This section is under construction; more material should be added here.

The first move in an obtuse corner area is usually on the short diagonal, typically on the 4th or 5th row.

4th row opening

Red stakes a claim in the obtuse corner with this move.


This move is quite strong; it is already connected to the red edge by edge template IV1d, it gives Red 2nd-to-4th and 3rd-to-5th row switchbacks for ladders along the bottom edge, and it also blocks a significant part of the blue edge. Blue does not have any very good intrusions into the corner. For example, if Blue plays at a, Blue gets 2nd and 3rd row ladder escapes, but since Blue is not in Red's template, Red gains the initiative. If Blue plays at b or c, Red can push to f, gaining significant territory, while Blue gets at best a 2nd row ladder escape. If Blue plays at e, Red has a good response at b, limiting Blue to a 2nd row ladder escape. A reasonable move for Blue is d. Red can respond as follows:


Note that Red is connected to the bottom edge by edge template IV2a. Red also has an escape for 2nd row ladders along the bottom edge, and some territory. Blue has nothing very valuable, so it makes sense for Blue to make another move. There are two things Blue may hope to accomplish: take away Red's ladder escape, or create a ladder escape for Blue.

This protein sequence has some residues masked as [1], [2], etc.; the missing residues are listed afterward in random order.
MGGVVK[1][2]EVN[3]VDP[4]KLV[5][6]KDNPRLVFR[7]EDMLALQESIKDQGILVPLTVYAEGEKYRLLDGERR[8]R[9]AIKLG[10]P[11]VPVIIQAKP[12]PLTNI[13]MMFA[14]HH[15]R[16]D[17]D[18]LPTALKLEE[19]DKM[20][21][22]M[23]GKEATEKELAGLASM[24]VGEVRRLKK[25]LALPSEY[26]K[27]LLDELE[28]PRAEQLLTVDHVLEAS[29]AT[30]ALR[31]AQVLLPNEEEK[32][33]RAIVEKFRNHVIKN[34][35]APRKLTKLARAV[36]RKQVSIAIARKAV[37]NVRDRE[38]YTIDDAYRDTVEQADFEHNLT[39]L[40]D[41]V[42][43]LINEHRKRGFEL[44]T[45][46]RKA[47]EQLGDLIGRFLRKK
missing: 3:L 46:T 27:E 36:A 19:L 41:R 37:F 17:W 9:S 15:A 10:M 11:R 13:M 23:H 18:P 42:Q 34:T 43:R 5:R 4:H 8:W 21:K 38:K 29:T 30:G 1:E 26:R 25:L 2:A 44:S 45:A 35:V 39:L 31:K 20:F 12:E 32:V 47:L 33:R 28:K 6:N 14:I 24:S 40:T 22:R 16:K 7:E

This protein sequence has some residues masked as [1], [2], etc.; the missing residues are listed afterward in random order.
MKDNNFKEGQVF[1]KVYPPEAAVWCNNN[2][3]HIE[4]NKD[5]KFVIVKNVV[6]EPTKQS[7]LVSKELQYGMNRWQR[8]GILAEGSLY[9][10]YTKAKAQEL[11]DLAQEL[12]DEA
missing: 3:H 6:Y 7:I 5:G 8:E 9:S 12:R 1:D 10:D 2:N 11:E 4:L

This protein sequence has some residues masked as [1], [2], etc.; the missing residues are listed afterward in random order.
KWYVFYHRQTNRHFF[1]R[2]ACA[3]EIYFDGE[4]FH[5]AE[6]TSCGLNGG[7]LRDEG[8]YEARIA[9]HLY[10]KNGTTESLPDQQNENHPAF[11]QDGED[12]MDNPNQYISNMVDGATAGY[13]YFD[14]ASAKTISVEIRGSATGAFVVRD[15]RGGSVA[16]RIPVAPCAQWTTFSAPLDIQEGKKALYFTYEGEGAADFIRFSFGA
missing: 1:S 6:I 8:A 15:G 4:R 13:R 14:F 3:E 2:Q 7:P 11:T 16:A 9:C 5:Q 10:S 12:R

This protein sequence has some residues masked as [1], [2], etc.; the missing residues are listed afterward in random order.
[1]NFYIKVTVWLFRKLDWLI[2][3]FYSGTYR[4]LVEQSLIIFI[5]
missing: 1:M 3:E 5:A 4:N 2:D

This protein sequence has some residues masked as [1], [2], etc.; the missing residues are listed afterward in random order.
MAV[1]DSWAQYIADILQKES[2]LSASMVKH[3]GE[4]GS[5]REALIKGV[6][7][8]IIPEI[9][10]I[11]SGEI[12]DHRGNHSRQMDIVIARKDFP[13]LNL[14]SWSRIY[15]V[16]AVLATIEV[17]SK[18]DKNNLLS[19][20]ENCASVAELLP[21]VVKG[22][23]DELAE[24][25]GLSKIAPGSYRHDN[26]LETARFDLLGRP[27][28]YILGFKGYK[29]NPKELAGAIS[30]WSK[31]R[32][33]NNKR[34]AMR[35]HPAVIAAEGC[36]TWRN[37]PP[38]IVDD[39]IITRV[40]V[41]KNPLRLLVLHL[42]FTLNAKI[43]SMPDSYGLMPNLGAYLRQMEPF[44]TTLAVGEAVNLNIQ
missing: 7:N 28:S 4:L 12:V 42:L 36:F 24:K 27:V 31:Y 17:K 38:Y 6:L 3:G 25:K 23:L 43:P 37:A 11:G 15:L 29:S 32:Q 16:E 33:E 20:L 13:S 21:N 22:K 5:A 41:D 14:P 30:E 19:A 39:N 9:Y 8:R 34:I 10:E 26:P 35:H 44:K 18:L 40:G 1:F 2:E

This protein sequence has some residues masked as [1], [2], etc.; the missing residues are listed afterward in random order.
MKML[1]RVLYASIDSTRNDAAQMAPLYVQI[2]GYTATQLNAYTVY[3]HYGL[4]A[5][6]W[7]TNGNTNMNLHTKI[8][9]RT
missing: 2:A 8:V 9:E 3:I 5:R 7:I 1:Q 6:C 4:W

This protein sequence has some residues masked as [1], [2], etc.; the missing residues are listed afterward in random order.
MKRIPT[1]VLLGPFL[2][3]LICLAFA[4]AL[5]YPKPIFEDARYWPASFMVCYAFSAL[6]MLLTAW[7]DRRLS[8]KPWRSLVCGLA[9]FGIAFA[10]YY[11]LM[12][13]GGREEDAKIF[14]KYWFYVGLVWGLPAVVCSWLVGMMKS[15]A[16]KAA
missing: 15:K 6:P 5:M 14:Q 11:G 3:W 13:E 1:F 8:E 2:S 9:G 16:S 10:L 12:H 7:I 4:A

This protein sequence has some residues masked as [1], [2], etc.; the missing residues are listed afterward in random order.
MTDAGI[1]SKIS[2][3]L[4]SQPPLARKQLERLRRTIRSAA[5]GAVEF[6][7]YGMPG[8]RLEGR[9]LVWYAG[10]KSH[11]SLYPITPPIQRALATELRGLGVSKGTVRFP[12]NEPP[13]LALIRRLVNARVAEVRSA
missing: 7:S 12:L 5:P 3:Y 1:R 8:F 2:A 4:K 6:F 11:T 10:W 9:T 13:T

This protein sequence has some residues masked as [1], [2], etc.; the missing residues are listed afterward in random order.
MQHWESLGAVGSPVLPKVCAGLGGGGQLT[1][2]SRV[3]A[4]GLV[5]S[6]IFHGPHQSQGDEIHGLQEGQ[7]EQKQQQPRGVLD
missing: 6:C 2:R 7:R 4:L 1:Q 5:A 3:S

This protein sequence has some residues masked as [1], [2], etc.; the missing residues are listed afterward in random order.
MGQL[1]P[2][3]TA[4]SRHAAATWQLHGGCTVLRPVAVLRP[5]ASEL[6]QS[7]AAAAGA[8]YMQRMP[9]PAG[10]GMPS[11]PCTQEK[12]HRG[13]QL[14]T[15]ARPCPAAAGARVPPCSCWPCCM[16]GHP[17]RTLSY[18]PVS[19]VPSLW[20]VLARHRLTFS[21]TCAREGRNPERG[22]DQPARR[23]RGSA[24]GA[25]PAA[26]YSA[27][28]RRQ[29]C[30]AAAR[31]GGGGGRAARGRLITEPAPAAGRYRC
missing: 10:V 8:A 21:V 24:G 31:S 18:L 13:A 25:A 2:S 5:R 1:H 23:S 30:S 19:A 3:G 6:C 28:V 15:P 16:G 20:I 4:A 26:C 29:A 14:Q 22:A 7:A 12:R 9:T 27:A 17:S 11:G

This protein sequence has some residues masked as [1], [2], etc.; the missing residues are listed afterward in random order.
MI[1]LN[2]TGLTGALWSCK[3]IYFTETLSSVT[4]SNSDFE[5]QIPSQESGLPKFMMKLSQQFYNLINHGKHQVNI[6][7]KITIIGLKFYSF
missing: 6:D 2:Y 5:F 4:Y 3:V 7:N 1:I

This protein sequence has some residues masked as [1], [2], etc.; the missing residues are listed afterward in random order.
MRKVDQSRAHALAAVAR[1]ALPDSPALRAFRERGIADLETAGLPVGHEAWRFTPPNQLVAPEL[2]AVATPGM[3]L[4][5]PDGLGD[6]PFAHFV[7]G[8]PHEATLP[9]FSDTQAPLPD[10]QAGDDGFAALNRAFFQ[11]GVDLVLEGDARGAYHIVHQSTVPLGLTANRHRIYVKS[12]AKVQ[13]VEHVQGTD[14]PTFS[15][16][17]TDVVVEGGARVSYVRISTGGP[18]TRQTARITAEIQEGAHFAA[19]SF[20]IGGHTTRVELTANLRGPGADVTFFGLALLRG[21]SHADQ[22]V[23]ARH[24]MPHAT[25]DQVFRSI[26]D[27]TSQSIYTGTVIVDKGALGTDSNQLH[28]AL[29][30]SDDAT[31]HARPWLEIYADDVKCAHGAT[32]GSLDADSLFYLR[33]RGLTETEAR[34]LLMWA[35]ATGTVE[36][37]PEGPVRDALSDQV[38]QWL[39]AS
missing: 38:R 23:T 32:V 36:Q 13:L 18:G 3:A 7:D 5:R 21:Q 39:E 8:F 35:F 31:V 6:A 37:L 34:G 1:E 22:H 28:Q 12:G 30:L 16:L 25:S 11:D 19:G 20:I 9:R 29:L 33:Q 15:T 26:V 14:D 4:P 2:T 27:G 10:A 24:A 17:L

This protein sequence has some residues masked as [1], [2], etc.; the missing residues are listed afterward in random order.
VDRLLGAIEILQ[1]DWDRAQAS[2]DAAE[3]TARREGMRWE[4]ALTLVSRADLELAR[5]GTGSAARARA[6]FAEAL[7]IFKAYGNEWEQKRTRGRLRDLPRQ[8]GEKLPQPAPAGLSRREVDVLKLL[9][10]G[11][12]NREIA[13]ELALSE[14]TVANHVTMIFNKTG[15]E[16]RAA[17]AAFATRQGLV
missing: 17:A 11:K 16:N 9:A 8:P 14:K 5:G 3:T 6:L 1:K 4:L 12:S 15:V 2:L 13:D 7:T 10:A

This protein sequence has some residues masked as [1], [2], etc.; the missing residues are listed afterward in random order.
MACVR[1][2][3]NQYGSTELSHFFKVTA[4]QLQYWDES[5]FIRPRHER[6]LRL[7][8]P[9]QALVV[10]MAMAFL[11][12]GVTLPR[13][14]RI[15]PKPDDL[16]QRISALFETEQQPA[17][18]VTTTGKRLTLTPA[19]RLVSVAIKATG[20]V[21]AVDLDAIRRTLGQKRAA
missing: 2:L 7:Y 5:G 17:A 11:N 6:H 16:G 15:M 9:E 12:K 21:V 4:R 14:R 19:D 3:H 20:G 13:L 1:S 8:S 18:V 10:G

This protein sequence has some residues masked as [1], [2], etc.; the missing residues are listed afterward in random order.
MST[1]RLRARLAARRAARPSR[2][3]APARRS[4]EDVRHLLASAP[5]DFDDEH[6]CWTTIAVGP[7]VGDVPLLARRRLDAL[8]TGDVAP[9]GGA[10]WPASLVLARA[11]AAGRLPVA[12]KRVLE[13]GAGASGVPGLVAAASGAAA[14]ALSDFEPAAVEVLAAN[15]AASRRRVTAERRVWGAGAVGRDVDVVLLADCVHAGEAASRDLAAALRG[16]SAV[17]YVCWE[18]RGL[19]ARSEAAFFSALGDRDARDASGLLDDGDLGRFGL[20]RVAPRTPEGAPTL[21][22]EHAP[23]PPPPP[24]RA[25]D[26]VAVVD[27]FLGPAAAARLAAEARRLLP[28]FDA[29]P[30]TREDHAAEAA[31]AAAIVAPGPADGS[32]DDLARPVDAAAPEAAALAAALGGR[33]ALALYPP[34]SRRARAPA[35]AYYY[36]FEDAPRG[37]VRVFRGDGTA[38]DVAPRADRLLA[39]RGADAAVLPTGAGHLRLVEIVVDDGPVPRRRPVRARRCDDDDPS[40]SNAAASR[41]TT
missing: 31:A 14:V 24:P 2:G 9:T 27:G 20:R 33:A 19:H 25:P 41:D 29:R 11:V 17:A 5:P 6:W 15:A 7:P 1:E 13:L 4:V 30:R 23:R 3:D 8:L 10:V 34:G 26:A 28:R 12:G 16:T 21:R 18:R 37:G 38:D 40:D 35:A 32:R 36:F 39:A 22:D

If Blue wants to take away Red's ladder escape while keeping the initiative, it seems reasonable for Blue to play at x; however, in this case, Red can reconnect at y, gaining significant territory and probably leaving Blue worse off. A better move for Blue is z. This forces Red to reconnect at w, and then Blue can play x. Red still gains some territory, but less than if Blue had played at x immediately.



The corner is now settled; neither Red nor Blue has a ladder escape, and both Red and Blue have gained some territory, with Red's territory being more useful.

Alternatively, if Blue's objective was to gain a ladder escape, then Blue plays as follows. Both players end up with 2nd row ladder escapes and some territory, with Red's territory being more useful.



See also